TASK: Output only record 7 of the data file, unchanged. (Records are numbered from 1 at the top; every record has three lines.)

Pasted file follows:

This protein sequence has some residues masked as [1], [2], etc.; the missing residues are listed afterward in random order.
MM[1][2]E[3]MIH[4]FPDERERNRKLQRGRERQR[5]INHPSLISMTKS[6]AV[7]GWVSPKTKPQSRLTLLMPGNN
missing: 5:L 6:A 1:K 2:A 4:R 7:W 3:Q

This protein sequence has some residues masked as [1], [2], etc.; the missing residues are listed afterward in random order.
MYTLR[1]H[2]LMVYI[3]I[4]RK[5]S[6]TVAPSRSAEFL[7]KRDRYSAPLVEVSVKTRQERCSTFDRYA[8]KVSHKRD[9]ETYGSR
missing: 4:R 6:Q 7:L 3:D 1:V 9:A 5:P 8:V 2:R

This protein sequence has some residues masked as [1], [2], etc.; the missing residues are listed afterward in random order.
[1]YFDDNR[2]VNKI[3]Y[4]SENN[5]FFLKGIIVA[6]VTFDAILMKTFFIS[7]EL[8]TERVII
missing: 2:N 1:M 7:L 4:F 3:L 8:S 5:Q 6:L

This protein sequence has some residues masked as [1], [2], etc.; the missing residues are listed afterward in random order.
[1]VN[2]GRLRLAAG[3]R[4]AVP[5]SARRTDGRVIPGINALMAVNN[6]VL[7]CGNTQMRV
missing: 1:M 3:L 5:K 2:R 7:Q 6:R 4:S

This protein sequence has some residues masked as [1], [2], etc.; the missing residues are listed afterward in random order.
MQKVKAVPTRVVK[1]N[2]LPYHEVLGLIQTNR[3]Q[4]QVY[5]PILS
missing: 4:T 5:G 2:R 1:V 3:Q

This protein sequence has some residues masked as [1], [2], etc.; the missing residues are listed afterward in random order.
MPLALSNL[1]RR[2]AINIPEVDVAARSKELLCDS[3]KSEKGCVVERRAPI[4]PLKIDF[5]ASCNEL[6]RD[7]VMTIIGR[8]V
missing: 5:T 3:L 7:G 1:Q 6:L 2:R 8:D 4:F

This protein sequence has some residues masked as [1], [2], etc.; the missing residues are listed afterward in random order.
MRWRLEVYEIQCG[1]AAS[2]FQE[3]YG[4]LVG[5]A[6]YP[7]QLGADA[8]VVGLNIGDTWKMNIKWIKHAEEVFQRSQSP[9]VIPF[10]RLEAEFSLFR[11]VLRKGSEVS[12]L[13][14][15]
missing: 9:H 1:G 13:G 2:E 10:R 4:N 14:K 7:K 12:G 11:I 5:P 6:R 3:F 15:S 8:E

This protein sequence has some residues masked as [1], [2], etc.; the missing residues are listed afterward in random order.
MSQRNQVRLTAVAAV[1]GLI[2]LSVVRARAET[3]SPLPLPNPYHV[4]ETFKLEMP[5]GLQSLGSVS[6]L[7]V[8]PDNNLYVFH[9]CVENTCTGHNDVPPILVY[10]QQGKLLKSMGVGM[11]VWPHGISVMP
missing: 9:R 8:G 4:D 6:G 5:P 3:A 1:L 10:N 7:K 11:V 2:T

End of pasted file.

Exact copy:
This protein sequence has some residues masked as [1], [2], etc.; the missing residues are listed afterward in random order.
MRWRLEVYEIQCG[1]AAS[2]FQE[3]YG[4]LVG[5]A[6]YP[7]QLGADA[8]VVGLNIGDTWKMNIKWIKHAEEVFQRSQSP[9]VIPF[10]RLEAEFSLFR[11]VLRKGSEVS[12]L[13][14][15]
missing: 9:H 1:G 13:G 2:E 10:R 4:N 14:K 7:K 12:G 11:I 5:P 6:R 3:F 15:S 8:E